Sunday, November 16, 2008

Atheism – a Guide to Prevention


“An ounce of prevention is worth a pound of cure.” – Benjamin Franklin

Orthodox Jews who become atheists seem to follow a fairly consistent pattern:

- Trauma. They experience some very painful incident or incidents. This means that in this person’s perception, the event was traumatic. Some people are much more sensitive than others are to the same experience.

- Medication. They use sex to console themselves and to distract themselves from their pain. This may be anything from flirting to masturbation to actual intercourse. Pornography is usually important; for girls, this means romance novels.

- Rationalization. In order not to feel guilty about their sexual misconduct, they deny the validity of the Torah and/or the existence of God.

This clarifies why explaining proofs of Torah to an ex-Orthodox atheist is never effective. He may claim that he is convinced of atheism because of philosophical reasons; however this is never the case. He needs the atheistic philosophy merely to remove the guilt which he would otherwise have to face.

To prevent atheism, the first step is to try and shelter your child from trauma. Some suggestions are:
- If you are married with children, do not divorce.
- If you do divorce, live nearby your former spouse.
- Do not become angry with your child. Discipline in a calm, well thought out way.
- Frequently show your child love and affection.
- Deal with any academic or social problems your child is having as quickly as possible. Stay in close contact with his teachers.

In addition to this, encourage Torah study as much as possible. I have yet to find an atheist who had learned in yeshiva more than a few years past age 20. The most solid foundation in Torah is vital. And obviously, avoid exposing your child to pornography. If you have Internet, you MUST have filtering software.

If the child has already reached the point of medicating his pain with sex, this is a crisis situation however all is not yet lost. Counseling and therapy, perhaps for the entire family, may be helpful. Perhaps the child can still be convinced to find more positive coping mechanisms. Obviously, a parent must be aware of a problem. Internet monitoring software may be very helpful. If a boy remains in bed until late in the morning this may be a sign that he is masturbating until late at night. A hidden camera with night vision in his bedroom might be helpful.

Once the child has reached the stage of rationalization, and has denied the Torah, then all hope is presumably lost. The child should be expelled from the home in order to avoid a bad influence on others. If he is under 18, then the parents are legally obligated to support him however they should do so by placing him in a boarding school. He should not be allowed contact with siblings.

26 comments:

Anonymous said...

What if the boy has already grown up and is a member of an OJ community, has his own family but hides behind a secret identity and flirts with women who are not his wife? I think he sould be sought out & banished from his community. What do you think?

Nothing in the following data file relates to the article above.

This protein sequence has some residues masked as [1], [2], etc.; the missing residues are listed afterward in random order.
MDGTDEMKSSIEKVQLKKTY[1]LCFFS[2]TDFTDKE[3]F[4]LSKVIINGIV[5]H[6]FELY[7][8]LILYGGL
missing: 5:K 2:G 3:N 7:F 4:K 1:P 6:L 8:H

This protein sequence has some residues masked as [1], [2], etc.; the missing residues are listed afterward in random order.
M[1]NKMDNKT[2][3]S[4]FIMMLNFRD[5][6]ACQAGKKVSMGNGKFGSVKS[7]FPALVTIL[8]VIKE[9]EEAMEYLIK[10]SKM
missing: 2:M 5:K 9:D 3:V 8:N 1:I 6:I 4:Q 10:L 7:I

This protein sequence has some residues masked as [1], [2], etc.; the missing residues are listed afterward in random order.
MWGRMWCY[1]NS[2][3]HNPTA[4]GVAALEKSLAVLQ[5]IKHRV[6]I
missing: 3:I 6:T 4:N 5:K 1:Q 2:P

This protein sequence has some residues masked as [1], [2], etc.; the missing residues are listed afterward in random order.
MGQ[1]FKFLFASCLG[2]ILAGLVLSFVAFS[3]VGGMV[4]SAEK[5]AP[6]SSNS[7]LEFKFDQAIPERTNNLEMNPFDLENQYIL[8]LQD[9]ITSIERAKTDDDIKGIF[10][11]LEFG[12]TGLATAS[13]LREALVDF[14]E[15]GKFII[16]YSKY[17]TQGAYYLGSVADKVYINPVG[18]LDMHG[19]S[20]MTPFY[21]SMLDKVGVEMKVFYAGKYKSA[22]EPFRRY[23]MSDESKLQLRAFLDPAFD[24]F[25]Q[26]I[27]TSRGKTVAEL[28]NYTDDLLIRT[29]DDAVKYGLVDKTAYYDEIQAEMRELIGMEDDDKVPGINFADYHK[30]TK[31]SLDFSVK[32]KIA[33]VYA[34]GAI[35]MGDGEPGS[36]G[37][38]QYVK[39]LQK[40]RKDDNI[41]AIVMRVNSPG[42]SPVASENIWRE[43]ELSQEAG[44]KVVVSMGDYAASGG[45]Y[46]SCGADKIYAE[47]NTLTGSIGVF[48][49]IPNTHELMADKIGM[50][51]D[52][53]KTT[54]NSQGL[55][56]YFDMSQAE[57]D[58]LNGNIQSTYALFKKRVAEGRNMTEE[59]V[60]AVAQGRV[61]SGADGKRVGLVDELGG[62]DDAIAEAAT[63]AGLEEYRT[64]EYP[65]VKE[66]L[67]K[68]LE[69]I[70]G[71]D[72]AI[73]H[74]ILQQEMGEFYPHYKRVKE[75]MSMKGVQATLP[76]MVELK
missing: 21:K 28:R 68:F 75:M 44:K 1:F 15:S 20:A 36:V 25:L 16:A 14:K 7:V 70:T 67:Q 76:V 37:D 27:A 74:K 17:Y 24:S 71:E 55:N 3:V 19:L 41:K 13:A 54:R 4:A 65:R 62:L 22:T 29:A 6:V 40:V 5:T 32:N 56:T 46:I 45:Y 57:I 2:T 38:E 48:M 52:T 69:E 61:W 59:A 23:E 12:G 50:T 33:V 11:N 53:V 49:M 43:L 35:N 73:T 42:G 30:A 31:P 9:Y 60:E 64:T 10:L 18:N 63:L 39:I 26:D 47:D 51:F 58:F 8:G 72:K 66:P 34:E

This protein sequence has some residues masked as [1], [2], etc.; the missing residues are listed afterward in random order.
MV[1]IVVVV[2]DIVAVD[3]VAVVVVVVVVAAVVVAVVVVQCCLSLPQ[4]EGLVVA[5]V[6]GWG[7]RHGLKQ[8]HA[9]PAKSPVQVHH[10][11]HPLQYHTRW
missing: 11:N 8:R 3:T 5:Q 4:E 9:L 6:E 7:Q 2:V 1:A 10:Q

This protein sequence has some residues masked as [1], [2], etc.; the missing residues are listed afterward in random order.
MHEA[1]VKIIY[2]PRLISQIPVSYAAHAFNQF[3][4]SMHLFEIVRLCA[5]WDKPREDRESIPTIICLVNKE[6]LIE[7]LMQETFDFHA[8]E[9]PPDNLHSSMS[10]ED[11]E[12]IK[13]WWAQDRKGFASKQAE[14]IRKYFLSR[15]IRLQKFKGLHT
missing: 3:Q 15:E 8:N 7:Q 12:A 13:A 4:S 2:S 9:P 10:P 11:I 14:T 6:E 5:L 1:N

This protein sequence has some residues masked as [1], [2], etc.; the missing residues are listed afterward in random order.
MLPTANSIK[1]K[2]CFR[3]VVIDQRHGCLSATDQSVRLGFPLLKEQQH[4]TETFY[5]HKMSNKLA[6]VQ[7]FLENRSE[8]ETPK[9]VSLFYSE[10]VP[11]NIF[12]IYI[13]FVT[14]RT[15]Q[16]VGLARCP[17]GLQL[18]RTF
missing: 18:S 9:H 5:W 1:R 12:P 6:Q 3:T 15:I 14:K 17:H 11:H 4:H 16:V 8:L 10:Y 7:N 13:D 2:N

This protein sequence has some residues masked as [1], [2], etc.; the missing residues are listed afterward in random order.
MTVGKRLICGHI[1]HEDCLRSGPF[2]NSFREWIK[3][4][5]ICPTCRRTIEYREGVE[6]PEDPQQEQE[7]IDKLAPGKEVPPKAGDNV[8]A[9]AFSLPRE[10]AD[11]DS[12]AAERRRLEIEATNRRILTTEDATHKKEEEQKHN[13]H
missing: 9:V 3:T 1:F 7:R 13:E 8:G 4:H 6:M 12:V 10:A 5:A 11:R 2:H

jewish philosopher said...

Well, is he an atheist? If so, I have a post about that.

Anonymous said...

> Rationalization. In order not to feel guilty about their sexual misconduct, they deny the validity of the Torah and/or the existence of God.<

You've got it backwards. We atheists first deny the validity of the torah. After that realization, we reward ourselves with a treat of debaucherous sex. You should try it Jacob. You might find that more satisfying than molesting your gerbil.

jewish philosopher said...

Don't bring my gerbil into this. That's going way too far.

jewish philosopher said...

"hides behind a secret identity and flirts with women who are not his wife"

Is this merely hypothetical? Or do you know any of those women? Do they enjoy flirting with this secret man? Is he something like James Bond 007? It may not be flirting involved there. He may just be irresistible.

Anonymous said...

I don't know any of these women but I do know of this man. The impression I get is if he is NOT an athiest and participates in these actions, then all is well. If he happens to be godless, then stone him for flirting? I think it should be the other way around. "Godly" men behaving like heathens are certainly more deceptive of their community, their families & themselves. Maybe you know this fellow I speak of? I believe he lives in your own community.

jewish philosopher said...

"Maybe you know this fellow I speak of? I believe he lives in your own community."

I'm sure I don't. But if you do, I guess stoning may be the best option. We don't want any flirting out there. Maybe just stone everyone to make sure you get him. You might want to check out some stone dealers. Compare prices.

Anonymous said...

Well, in order to save myself a pretty penny, Im sure his god will stone him once they meet. Us athiests dont need to worry about that sort of thing.

jewish philosopher said...

In these financial crisis times, I can understand that. But atheists don't believe in God.

Tamara said...